In 1954 a racing pigeon named Lena lost her sense of direction during a flight from Munich to her home in Klautzenbach and landed in Plzeň. She was found by a local pigeon fancier who attached a message addressed to Radio Free Europe to her leg and released her. On her return to her loft her owner found the message and notified Radio Free Europe, who broadcast the message:
“We plead with you not to slow down in the fight against Communist aggression, because Communism must be destroyed. We beg for a speedy liberation from the power of the Kremlin and the establishment of a United States of Europe. We always listen to your broadcasts. They present a completely true picture of life behind the Iron Curtain. We would like you to tell us how we can combat Bolshevism and the tyrannical dictatorship existing here. We are taking every opportunity to work against the regime and do everything in our power to sabotage it.”
In August 1954 “Leaping Lena”, AKA, “The Pigeon who Crashed the Iron Curtain”, was flown to New York as part of a fund raising campaign by Radio Free Europe where she was met by an honour guard of four hero pigeons of the Second World War from The U.S. Army Signal Corps Breeding and Training Center, Fort Monmouth, and fifteen photographers who greeted her as a VIP, “Very Important Pigeon”. One thousand pigeons were released by American pigeon fanciers in Lena’s honour, one of which carried a copy of the message to President Eisenhower, and one with a copy of the message to Henry Ford II, president of The Crusade for Freedom, the financers of Radio Free Europe.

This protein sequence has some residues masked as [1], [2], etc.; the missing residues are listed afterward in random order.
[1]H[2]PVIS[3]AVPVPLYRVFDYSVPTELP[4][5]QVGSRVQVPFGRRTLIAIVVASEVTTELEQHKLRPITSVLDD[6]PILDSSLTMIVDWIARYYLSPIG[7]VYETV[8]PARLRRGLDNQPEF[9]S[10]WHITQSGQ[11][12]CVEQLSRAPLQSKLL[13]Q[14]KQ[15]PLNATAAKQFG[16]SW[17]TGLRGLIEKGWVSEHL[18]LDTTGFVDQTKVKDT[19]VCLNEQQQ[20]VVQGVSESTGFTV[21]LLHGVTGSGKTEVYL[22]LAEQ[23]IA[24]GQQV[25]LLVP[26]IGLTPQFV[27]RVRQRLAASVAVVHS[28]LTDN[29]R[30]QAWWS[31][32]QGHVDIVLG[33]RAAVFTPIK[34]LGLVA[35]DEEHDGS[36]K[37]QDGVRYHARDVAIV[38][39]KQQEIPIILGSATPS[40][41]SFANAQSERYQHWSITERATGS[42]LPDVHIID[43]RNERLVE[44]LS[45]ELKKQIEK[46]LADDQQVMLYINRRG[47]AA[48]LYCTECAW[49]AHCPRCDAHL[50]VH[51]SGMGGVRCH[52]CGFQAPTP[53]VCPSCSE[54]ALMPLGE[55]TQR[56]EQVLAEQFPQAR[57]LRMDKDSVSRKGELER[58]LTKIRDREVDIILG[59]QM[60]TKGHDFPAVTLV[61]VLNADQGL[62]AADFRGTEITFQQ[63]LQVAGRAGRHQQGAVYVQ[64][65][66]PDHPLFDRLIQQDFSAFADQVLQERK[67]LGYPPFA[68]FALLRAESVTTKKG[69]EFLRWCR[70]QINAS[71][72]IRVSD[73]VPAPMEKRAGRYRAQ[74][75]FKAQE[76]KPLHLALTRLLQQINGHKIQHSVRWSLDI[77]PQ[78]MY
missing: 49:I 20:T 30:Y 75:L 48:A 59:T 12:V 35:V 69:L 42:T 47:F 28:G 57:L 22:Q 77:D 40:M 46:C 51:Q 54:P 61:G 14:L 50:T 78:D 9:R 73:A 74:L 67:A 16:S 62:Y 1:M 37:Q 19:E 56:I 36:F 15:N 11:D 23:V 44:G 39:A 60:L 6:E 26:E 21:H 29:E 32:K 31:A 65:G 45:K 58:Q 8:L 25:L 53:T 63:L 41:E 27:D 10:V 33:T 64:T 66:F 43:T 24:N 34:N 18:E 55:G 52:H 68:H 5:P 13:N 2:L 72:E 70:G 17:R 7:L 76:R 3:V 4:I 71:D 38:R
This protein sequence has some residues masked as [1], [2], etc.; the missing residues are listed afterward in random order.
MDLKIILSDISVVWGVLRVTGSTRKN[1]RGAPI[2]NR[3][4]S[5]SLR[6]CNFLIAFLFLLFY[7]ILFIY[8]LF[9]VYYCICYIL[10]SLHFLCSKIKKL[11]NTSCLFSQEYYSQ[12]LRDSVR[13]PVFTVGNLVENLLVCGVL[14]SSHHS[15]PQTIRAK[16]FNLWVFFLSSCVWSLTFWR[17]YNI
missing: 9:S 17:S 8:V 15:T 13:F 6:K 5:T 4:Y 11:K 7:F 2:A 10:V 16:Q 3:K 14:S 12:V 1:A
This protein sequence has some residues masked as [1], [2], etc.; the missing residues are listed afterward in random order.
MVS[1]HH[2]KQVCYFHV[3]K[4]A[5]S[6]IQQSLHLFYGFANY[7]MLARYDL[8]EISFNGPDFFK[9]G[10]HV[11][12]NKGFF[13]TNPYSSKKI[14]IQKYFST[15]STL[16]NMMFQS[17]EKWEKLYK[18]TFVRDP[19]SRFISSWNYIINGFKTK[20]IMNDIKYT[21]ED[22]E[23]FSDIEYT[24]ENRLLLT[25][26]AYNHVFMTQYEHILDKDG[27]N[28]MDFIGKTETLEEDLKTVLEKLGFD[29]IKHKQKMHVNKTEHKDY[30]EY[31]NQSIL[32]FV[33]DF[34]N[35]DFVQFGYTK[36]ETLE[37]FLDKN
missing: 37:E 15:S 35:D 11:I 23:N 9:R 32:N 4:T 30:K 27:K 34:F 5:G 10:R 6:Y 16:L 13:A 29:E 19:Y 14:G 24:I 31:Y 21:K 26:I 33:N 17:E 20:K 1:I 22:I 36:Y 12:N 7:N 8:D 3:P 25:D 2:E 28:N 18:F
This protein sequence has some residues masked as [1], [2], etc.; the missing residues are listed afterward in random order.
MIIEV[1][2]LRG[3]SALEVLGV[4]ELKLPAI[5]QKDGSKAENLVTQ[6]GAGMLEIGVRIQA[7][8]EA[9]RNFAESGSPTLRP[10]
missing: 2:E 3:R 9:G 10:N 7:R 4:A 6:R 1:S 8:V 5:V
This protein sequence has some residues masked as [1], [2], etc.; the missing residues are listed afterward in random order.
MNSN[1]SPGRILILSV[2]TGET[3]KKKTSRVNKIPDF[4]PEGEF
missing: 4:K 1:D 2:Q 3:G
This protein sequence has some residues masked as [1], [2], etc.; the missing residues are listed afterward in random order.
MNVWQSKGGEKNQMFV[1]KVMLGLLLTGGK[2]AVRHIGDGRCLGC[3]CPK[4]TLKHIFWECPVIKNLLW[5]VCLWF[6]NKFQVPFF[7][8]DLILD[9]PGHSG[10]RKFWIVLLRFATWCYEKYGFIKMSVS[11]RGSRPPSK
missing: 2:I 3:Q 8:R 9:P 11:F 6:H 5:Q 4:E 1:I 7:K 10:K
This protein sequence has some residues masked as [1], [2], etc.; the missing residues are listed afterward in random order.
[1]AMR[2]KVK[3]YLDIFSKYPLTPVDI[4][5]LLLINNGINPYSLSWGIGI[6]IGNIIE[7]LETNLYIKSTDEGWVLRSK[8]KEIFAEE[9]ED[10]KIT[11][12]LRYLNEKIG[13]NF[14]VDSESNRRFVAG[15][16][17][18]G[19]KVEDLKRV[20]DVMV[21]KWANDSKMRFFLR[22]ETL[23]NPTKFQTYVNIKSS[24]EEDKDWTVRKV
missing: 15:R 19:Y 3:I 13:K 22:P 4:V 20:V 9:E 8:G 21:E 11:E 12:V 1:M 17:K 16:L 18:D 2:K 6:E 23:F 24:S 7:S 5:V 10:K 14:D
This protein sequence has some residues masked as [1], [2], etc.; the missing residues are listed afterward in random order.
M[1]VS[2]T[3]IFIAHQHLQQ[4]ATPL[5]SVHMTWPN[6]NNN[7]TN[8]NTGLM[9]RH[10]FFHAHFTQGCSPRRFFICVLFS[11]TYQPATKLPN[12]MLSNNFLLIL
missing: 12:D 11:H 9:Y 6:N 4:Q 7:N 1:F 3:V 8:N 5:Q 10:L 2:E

Lena’s fate is sadly unknown. After three weeks in quarantine at Fort Monmouth she was taken on a press tour as part of the 1954-55 Crusade for Freedom campaign. According to newspaper reports one of the Fort Monmouth pigeons was destined to be her mate but with the closure of the Pigeon Breeding and Training Branch on May 1, 1957, Lena disappeared from history. It is possible she was donated to a zoo.
Research from the Defence Studies Department, King's College London
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